I’m not sure how I missed seeing “Super 8” when it was in theaters this summer, and now I’m really sorry I did. The movie was released on DVD this week, and it’s definitely a film I’d recommend watching.
The basic plot of the story involves a group of kids who decide to make a zombie movie one summer in the small town where they live, using a “Super 8” camera (hence the film’s title). They’re filming a scene at a train station one night when they witness a horrific and fiery train crash that just might have been caused by something extra-terrestrial. It’s not long before the military arrives on scene, and though they claim nothing suspicious has happened, the townspeople soon begin witnessing strange phenomena, such as dogs running away for no reason, vanishing equipment, and an increasing number of missing people. It’s the group of young would-be film makers who eventually put the pieces together, and they end up saving more than just the town.
It’s difficult to write a review of this movie without including spoilers. I want to describe the plot details that made this movie so great, but to truly experience the magic of the film, you just have to watch it unfold for yourself; to give away too much of the story ahead of time would detract from its sense of wonder.
And “wonder” is perhaps the best word to sum up this movie. It’s written and directed by J.J. Abrams and produced by Steven Spielberg, but even if you don’t watch the credits, you could probably guess this just by watching the film. “Super 8” pays homage to classic Spielberg films like “E.T.” and conveys a childlike sense of wonder about the world. There’s a look of pure joy on the young characters faces while they are filming their own Super 8 movie, and I imagine it’s probably not unlike the feeling Spielberg gets as he stands behind the camera.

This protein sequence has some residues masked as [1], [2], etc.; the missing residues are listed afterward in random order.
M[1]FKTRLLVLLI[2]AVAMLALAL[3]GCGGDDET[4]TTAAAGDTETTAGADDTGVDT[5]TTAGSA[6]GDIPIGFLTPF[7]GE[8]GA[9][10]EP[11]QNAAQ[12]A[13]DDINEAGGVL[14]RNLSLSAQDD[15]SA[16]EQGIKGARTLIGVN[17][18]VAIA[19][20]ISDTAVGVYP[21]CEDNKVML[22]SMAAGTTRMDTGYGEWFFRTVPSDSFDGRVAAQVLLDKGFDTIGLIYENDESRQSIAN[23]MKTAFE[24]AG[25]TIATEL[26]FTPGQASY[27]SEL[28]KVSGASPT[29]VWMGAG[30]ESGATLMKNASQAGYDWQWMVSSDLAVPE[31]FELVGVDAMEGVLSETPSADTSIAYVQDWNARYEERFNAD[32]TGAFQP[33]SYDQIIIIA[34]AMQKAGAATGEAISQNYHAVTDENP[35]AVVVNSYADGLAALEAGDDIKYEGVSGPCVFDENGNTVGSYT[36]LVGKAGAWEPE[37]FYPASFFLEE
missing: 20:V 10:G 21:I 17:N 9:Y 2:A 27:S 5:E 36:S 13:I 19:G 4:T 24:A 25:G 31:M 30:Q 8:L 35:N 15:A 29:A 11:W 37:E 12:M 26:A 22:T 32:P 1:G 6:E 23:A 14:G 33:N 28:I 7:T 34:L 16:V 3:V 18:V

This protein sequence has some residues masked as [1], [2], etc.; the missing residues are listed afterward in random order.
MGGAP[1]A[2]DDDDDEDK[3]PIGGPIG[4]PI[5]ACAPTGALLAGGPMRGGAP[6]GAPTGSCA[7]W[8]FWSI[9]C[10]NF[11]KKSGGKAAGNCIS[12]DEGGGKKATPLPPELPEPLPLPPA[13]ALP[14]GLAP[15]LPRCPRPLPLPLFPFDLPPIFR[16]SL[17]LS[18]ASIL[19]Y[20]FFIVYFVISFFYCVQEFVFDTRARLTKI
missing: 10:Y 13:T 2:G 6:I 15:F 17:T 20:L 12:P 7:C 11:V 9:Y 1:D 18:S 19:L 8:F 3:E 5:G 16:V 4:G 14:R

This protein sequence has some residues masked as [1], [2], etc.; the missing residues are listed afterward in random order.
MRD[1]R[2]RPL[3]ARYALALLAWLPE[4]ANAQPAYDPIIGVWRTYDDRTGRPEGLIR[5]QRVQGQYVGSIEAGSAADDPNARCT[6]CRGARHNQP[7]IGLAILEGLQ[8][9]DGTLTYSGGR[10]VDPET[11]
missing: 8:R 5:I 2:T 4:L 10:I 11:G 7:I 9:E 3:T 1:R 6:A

Spielberg has long been one of my favorite directors because of his great sense of imagination and his willingness to “dream big.” His movies are fun to watch, but they also mean something, and “Super 8” is no exception to that. Abrams fits right in with this philosophy, adding in some of his own touches (including those trademark lens flares). 😉
Spielberg and Abrams have selected a great young cast, and it’s hard not to wonder if maybe the characters in this film bear any resemblance to Abrams and Spielberg as kids, who were undoubtedly experimenting with movie making at a young age.
There’s the “director” Charles, who leaves no question he’s the one in charge and it’s his creative vision the young film makers are going to be following; Cary, whose love of using fireworks to create special effects gets him into all kinds of trouble; Martin, who plays the “lead actor” but is prone to panic attacks; and Alice, who acts tough to hide the pain of having a father who isn’t there for her.
And caught at the center of it all is Joe. He’s the quiet one, his wishes often eclipsed by his more confident and outspoken friend Charles. He secretly loves Alice, struggles to relate to his father, and grieves for the recent death of his mother. Joe’s journey is the heart of the film, and he eventually becomes the hero. I won’t give away how he saves the town, but it’s a very “Spielberg” moment, and gives the movie a perfect ending.
As one of my coworkers said, “‘Super 8’ was pretty super,” and it’s one of my favorite movies this year. And make sure you stick around for the credits: the kids Super 8 zombie movie is played in its entirety. 🙂